Don’t look Porschephiles, you’re happier not knowing. For the rest of you, Porsche announced today that the Panamera sedan has taken over the sales lead at the brand from the Cayenne SUV just one year after going on sale. Told you not to look.
Since hitting showrooms worldwide in September 2009, the Panamera has sold 22,185 copies across all corners of the globe. According to Porsche, that’s earned them a 13-percent share of the luxury sport sedan market in just one year’s time. Leading the charge has been the all-wheel drive Panamera 4S with 9394 vehicles sold worldwide as of September 1. It’s followed by the AWD Panamera Turbo with 6171 sales and the rear-wheel drive Panamera S with 4563 sales. The new V-6 base model, on sale only for a few weeks globally, has already found 2390 customers and is well on its way to taking over the sales lead.
Predictably, the world’s largest market for Panameras is right here in the good ol’ US of A. Since its introduction here in September 2009, the Panamera has sold 6188 copies in just one year. For perspective, that’s just 600 or so shy of the total sales of all 15 Porsche 911 variants combined in 2009 and 1600 sales behind the Cayenne SUV, Porsche’s best-seller for 2009 with 7735 copies sold. The Panamera’s biggest market? Los Angeles, where 890 cars are already roaming the streets. Runner-up is New York with 760 copies sold.
More importantly, the Panamera has already overtaken the Cayenne in 2010 to become Porsche’s top seller with four months left to go in the year. As of September 1, Porsche has sold 4941 Panameras in the U.S. in 2010. That’s nearly 450 more sales than the Cayenne, nearly 1150 more sales than all the 911 variants combined and almost twice as many sales as the Boxster and Cayman combined. It is worth noting, though, that both Cayenne and 911 sales are down significantly in 2010 compared to 2009 while Boxster/Cayman sales are holding steady, giving the Panamera an advantage.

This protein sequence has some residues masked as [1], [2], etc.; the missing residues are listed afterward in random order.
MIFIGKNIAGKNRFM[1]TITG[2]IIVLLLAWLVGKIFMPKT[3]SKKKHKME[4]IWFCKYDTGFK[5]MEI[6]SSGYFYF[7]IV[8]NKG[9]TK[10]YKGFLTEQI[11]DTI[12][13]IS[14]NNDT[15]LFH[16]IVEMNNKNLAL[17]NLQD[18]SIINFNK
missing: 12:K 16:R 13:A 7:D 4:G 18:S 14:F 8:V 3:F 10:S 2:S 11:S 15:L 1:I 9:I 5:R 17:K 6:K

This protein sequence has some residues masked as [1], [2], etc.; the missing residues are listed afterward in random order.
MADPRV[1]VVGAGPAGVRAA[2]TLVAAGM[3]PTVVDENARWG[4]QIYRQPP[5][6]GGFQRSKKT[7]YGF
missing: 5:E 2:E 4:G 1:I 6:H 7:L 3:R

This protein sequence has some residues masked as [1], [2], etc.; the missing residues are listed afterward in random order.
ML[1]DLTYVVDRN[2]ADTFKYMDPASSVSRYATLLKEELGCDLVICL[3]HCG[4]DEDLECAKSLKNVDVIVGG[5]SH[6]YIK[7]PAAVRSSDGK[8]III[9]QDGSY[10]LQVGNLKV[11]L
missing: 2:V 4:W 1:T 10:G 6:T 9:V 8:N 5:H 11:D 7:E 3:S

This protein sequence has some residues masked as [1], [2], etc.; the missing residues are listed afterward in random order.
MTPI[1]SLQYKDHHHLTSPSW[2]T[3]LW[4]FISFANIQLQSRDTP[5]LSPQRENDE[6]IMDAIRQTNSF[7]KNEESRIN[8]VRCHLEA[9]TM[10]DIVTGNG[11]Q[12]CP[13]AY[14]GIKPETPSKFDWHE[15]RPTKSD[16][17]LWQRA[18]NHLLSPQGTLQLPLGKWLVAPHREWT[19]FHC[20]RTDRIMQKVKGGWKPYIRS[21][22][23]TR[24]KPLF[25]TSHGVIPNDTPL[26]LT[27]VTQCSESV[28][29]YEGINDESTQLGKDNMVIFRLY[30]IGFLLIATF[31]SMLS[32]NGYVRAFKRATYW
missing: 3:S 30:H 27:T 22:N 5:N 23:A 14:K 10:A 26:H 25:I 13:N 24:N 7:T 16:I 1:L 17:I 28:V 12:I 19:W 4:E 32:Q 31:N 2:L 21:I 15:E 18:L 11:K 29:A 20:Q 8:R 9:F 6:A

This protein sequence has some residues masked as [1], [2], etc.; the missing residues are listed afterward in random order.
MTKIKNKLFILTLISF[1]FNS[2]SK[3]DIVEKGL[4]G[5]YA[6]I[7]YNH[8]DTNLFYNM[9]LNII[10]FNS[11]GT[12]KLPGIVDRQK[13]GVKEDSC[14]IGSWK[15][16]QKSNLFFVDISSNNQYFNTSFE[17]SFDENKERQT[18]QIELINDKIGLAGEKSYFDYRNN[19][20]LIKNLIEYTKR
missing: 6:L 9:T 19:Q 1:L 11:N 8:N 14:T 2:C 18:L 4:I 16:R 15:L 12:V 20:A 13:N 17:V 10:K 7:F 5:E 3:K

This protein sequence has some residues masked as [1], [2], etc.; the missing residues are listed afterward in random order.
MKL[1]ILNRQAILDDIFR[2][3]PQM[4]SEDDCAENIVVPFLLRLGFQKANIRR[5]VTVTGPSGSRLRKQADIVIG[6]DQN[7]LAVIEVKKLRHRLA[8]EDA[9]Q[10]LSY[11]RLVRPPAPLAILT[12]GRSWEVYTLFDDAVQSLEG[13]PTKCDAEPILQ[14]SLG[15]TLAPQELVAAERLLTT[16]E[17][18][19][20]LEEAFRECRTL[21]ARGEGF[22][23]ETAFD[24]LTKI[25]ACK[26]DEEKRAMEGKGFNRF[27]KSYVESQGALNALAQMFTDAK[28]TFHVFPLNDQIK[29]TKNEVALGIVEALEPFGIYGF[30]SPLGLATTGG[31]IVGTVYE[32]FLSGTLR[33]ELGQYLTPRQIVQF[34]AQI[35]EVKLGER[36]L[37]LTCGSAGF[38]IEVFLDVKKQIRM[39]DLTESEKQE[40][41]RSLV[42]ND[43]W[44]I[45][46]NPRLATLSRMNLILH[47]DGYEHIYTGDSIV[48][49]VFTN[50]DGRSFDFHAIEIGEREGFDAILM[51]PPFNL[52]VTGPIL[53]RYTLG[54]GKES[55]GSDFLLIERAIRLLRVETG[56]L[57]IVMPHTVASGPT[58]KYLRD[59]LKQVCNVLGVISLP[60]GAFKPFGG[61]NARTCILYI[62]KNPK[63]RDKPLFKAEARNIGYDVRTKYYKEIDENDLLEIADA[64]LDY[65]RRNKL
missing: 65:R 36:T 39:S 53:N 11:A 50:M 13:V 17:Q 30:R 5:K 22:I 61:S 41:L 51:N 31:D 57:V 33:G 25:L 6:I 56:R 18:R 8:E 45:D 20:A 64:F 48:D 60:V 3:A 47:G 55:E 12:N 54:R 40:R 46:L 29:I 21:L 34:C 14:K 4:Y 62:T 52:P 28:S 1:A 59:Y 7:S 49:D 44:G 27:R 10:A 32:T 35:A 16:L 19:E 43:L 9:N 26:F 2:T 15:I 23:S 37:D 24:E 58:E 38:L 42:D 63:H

Painful though it may be for enthusiasts to stomach, the Panamera has been an enormous hit for Porsche and looks to give the Cayenne a tough fight for the top sales spot in the months to come, making Porsche’s least-pure vehicles its best-sellers by far. Just keep reminding yourselves that every Panamera and Cayenne sale means more money in the bank that can be spent on 911 R&D.